• It's worth noting that many of the organizations prominently cited by the film no longer exist.

    Pan-Am (operators of the "space clipper" that conveys Dr. Floyd to the space station): Gone

    Bell Telephone (who charged Dr. Floyd for his call home): Gone

    The Soviet Union (the "bad guys" from whom Dr. Floyd is concealing the lunar discovery): Gone

    Economic and political preditions are at least as hazardous as scientific ones.

  • Slashback is Backslash backwards.
  • I just finished 2061. The story is really all about large amounts of diamond in (unstable) orbit around Lucifer.

    This all sets up 3001, which I have only just started, but (at least the set-up) it is anchored on the availability of large amounts of diamond, because it is the only material that can be used to make "space elevators."

    Except that it isn't. I understand that, theoretically, buckieballs (sp?) could also be used. While (I don't think) it would be as strong, it would be MUCH lighter, and the forces other than it's weight are minimal when compared to its weight.

    Anyway, I just finished reading this, and the parent to this post came up on my MetaModeration, and it was too much of a coincidence to pass up.

    -Peter



    Slashdot cries out for open standards, then breaks them [w3.org].
  • Don't be silly!

    "Backslash" is a computer term, while "slashback" is a neologism associated with K-mart Blue Light Specials; used car dealers; and newscasters reporting the massive layoffs at Digital, Wang, and other tech companies in the 80's.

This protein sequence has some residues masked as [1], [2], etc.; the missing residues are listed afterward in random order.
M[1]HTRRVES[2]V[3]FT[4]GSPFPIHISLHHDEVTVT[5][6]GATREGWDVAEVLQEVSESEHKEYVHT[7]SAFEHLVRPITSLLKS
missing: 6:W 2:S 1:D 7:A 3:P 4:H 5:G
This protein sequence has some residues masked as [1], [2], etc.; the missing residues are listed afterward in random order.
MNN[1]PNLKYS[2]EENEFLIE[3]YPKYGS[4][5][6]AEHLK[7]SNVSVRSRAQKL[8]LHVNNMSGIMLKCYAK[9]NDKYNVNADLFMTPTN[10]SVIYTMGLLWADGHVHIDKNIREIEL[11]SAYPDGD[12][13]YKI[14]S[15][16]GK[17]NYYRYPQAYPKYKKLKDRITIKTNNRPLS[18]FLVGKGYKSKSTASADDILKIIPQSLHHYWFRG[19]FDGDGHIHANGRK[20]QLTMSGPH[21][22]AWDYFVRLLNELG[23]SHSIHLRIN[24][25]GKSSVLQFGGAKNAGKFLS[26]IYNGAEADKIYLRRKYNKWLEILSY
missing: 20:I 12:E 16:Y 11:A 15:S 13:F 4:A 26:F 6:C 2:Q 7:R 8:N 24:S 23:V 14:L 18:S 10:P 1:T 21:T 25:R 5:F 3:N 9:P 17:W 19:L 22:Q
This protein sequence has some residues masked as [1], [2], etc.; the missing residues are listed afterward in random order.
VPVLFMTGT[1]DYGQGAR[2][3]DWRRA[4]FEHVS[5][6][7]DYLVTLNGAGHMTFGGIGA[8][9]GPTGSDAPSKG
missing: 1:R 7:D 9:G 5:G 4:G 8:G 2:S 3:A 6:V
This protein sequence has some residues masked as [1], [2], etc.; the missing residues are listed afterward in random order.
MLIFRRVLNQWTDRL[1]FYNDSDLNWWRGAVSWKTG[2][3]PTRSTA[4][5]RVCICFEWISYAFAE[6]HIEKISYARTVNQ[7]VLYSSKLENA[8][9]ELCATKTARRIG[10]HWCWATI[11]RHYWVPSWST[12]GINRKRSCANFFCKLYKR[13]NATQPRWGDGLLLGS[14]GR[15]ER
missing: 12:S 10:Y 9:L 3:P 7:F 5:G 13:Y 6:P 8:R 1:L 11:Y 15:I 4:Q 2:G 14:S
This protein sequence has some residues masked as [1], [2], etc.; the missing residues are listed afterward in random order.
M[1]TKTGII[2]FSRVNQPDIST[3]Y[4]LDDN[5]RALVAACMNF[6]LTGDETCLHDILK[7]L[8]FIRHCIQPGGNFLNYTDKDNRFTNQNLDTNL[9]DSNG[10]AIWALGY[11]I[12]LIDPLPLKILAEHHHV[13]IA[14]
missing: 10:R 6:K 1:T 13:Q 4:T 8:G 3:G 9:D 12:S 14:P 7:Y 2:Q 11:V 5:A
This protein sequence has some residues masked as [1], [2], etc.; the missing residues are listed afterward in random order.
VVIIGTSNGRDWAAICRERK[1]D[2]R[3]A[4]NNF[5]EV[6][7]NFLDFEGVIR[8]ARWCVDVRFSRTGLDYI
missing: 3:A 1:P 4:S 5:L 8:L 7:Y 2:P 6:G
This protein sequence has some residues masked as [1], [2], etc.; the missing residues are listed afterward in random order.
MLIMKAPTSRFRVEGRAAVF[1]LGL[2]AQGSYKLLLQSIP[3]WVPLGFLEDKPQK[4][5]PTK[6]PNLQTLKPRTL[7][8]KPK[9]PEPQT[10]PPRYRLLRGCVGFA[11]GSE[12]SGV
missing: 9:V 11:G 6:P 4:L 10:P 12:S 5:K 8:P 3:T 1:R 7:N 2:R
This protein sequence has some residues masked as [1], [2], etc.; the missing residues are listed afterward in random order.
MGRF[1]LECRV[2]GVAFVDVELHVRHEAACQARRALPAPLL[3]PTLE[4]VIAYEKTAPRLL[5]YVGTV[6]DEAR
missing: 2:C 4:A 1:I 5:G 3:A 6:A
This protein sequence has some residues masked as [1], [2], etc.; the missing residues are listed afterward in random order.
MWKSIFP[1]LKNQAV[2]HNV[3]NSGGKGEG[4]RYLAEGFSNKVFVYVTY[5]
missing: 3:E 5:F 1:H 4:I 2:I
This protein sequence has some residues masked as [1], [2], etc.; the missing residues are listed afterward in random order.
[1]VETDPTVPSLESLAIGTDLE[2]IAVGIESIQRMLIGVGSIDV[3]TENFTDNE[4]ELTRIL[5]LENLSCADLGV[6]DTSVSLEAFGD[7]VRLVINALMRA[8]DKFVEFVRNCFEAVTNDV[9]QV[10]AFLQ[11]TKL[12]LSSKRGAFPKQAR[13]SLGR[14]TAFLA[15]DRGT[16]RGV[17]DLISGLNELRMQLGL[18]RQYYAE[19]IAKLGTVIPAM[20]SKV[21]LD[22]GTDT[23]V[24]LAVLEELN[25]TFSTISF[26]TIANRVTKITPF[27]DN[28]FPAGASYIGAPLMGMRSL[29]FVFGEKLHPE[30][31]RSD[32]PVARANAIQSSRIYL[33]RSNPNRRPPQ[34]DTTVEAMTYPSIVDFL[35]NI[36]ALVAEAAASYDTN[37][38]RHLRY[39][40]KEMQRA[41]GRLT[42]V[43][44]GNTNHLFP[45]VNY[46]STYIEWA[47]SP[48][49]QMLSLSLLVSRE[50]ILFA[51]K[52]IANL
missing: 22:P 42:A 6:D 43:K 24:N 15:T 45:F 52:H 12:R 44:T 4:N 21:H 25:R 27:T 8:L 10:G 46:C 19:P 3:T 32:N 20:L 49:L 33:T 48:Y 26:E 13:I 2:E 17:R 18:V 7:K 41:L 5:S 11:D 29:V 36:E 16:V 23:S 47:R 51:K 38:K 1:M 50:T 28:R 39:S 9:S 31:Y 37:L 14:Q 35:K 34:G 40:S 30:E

Clearly the latter is more suited to what slashdot intends to become!
  • by CrayDrygu ( 56003 ) on Saturday June 10, 2000 @06:11PM (#1011662)
    [ ] Bladder enhancement (through minor chemical alteration of your digestion system and bladder, your urine may instantly be recycled into Mt. Dew(tm), ready for consumption upon urination).

    But isn't Mt. Dew carbonated?

    Yeowch!

    I'll pass, thanks.

  • Is it to late for me to patent the Gecko thing? damn it I'm there, Think of all the money i could make from remote controlde Gecko toys "parents, tired of the little one crawling away? get you gecko toy clamp today!"
  • by Spunkee ( 183938 )

    How's my programming? Call 1-800-DEV-NULL

    FYI: That number goes to a disconnected Avis Rent-A-Car line.

    Has a phone number ever been slashdotted?

  • The gecko's adhesive never leaves residue, never gets dirty and never wears out. That means the animal isn't emitting a sticky substance from its feet in order to stick. It also works in a vacuum, which rules out the possibility that the adhesion relies on suction, because suction uses trapped air to operate. It works underwater, which means it doesn't rely on static cling.

    What in the hell did they do to these poor geckos?!

  • the admin page [slashdot.org] would be backslash.
  • Damn. And I just finished a science fiction novel about a bionically-enhanced genetic researcher from Manila who uses his prototype Geckoboots to sneak into the offices of a Saskatchewan media streaming company.

  • I have it, too! If you want a sample, just send me a SASE, and $1000000 American, and hope it doesn't rot in the mail.
    ___
  • I'm reminded of an Astronomy book I'd gotten when I was a kid, back in the early 1970's. It predicted that by the 1990's, people would be living in huge orbital space stations, complete with restaurants, malls, etc.

    I guess back then, less than 10 years after man had first walked on the moon, space seemed much closer for everyone.

  • <i>Bring on a future where perfect health and longevity are available to us all</i>

    Oh, you mean, like decent housing is available to us all? <br>

    Er...wait, how about vaccinations, food, free speech (not in the same category, but what the heck), organs for transplant, clean water, clean air...?